With the important mission of promoting nonviolence, unity and opportunity for all, it’s disappointing the Martin Luther King Jr. State Commission remains embroiled in controversy.
Secretary of State Maggie Toulouse Oliver recently said she’s not attending commission meetings until further notice because of questions about the setup and function of the Martin Luther King Jr. Foundation. State Treasurer Tim Eichenberg says commission Executive Director Leonard Waites created the foundation in 2017 and placed his son, Nathan Waites, in charge. But Eichenberg says it’s unclear how much money has been donated to and disbursed by the foundation.
Leonard Waites says the foundation’s only role is to raise funds for the annual MLK Indoor Track Invitational and the foundation has never received money from the commission. He also says his son is an unpaid volunteer.
Eichenberg says if the foundation is the official fundraising arm of the commission, it’s subject to commission oversight. If a private entity, it’s in violation of the state’s anti-donation clause for apparently using commission telephones, computers and website.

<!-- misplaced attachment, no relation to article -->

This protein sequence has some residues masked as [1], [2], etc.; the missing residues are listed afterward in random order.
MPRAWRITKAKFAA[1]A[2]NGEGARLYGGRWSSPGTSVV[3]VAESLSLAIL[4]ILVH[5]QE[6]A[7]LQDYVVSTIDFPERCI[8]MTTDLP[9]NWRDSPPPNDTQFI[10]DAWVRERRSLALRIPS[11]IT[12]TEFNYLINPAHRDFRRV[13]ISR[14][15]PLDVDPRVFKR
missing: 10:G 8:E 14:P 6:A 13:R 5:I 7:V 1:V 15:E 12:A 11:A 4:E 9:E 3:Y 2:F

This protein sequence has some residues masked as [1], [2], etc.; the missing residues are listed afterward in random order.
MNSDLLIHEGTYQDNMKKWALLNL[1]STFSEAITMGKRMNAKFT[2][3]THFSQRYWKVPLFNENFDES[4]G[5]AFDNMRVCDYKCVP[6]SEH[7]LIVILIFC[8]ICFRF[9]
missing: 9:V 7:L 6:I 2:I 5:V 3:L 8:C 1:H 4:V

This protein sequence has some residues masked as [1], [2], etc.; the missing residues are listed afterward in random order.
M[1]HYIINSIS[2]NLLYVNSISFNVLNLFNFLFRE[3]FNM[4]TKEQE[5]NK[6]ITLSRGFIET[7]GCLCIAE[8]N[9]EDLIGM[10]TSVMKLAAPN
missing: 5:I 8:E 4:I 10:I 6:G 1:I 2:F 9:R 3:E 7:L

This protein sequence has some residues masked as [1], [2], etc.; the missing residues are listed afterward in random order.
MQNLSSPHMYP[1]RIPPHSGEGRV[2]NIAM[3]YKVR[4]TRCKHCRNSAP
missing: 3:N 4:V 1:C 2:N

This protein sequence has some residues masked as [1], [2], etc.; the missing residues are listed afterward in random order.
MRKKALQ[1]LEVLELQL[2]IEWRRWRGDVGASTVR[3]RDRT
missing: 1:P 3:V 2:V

The commission voted in March to hold a special session to address issues about the foundation, but that hasn’t happened. Meanwhile, state Auditor Brian Colón has criticized the commission for failing to remedy a number of shortcomings highlighted in audits as far back as 2015. And now Toulouse Oliver has walked away. All this after an embezzlement scandal rocked the commission in 2018.
State officials need to drill to the bottom of these issues and let the sunlight in so the commission can again promote King’s philosophy without a cloud hanging over it.
This editorial first appeared in the Albuquerque Journal. It was written by members of the editorial board and is unsigned as it represents the opinion of the newspaper rather than the writers.